This song is loud, coupled with heavy guitar riffs and solos, drum beats and synthesizers. I believe this to be a good gauge for a metal song.
Like rock, metal is also not a strong suite of the Ares. The mid-forward signature does bring out the vocals, but also brought forward the instrumentals. The problem of congestion is also seen here. However, like metal, drum kicks are still quite good and the guitar riffs do have a good amount of power to it.
Music used: Confessions Part II by Usher
I think Usher’s voice is slick here, one of the best R&B voices I come to enjoy.
The voice is presented very smoothly and clearly, warm with a good amount of body. I think the sound signature works well with R&B songs like these. Instrumentals do not creep too far forward here. Bass is quick on impact, without affecting the smoothness of the mids.
Music used: Kalimba by Mr Scruff
This is the sample music from Windows 7. This music has a good mix of electronic beats along with symphonic tunes.
This sounds good on the Ares. The symphonic tunes are warm and have good body, sounding full and powerful. The electronic parts are detailed and clear. Bass is quick and not too impactful or overbearing.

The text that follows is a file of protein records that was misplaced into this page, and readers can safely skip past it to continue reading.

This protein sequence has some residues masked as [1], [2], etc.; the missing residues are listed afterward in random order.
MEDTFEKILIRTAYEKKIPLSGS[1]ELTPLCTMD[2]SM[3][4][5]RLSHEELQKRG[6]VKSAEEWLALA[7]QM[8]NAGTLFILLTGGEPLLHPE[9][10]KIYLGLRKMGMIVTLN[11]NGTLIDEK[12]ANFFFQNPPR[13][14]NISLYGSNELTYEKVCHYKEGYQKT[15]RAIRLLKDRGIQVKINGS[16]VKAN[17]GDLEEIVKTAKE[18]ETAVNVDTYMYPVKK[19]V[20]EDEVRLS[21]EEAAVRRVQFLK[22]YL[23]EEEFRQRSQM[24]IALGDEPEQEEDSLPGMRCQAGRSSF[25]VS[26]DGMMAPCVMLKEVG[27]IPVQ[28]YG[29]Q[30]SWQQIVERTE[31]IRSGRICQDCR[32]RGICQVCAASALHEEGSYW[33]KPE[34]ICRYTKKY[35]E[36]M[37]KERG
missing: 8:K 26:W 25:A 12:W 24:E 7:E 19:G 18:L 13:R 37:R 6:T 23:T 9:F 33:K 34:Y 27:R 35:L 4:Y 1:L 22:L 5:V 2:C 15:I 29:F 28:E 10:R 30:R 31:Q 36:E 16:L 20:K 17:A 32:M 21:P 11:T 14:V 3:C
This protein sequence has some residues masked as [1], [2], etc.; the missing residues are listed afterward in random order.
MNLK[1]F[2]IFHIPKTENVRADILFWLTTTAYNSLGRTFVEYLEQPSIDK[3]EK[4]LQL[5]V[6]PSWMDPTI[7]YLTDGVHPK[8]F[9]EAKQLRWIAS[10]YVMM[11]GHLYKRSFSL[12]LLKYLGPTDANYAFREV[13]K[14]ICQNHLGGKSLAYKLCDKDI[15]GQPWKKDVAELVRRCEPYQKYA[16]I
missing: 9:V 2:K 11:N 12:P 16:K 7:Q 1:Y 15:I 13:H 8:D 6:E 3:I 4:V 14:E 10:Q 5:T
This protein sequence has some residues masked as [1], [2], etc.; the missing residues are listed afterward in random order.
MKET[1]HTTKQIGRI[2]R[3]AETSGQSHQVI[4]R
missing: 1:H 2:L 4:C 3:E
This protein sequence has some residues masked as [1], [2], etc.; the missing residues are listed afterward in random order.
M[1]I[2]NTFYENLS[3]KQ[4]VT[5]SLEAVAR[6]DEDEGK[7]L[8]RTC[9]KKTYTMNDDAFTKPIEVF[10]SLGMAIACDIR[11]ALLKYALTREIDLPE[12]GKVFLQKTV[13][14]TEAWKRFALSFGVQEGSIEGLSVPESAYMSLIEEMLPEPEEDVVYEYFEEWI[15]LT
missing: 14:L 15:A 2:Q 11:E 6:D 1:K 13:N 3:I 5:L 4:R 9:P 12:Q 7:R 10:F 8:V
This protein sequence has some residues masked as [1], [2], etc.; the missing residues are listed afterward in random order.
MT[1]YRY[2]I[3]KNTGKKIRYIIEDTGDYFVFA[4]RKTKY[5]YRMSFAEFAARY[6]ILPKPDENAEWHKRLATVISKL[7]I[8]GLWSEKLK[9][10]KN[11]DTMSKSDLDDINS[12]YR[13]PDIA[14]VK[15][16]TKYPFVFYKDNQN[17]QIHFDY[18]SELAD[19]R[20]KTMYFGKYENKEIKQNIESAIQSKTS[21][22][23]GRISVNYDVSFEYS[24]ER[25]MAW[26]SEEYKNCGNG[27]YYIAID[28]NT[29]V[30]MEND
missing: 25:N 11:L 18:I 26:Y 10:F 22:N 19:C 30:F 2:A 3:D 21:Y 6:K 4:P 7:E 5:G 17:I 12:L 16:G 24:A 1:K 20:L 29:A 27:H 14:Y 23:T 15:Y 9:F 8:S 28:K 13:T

Music used: Urban Train by Tiesto
I think Tiesto is one of the best trance DJs in the early 2000s. Urban Train is one of the nice works by Tiesto.
The instrumentals have good amount of detail, sounding powerful. Instruments are slightly forward. Bass has some impact here but it is quick, though not as quick as the dynamics.
Music used: Symphony 40 in G Minor by Mozart
I think this piece is familiar to many, one of Mozart’s better known works.
The Ares work great on the Ares as well. The string instruments sound full and have a hint of warmness to it. The music is clear and detailed yet smooth. I would say the Ares does really well at Classical.
Music used: Achy Breaky Heart by Billy Ray Cyrus
Billy Ray Cyrus is one of the people who spread country music worldwide.
The Ares presents his voices smoothly. The drum kicks are great and the guitar riffs are not too overpowering.
Best with: Less congested genres like Ballads, Pop and Classical
Not so good with: More congested genres like Rock and Metal
While providing decent sound for its price, I believe there are other choices out there with better sound, like the Meelec A151. Much of its value lies in the packaging, the build quality and some of the innovations in the Ares. It is a good choice for people who would like a slightly warm mids with a good amount of clarity. The Ares are for you if you want a decent, slightly warm IEM with great build quality.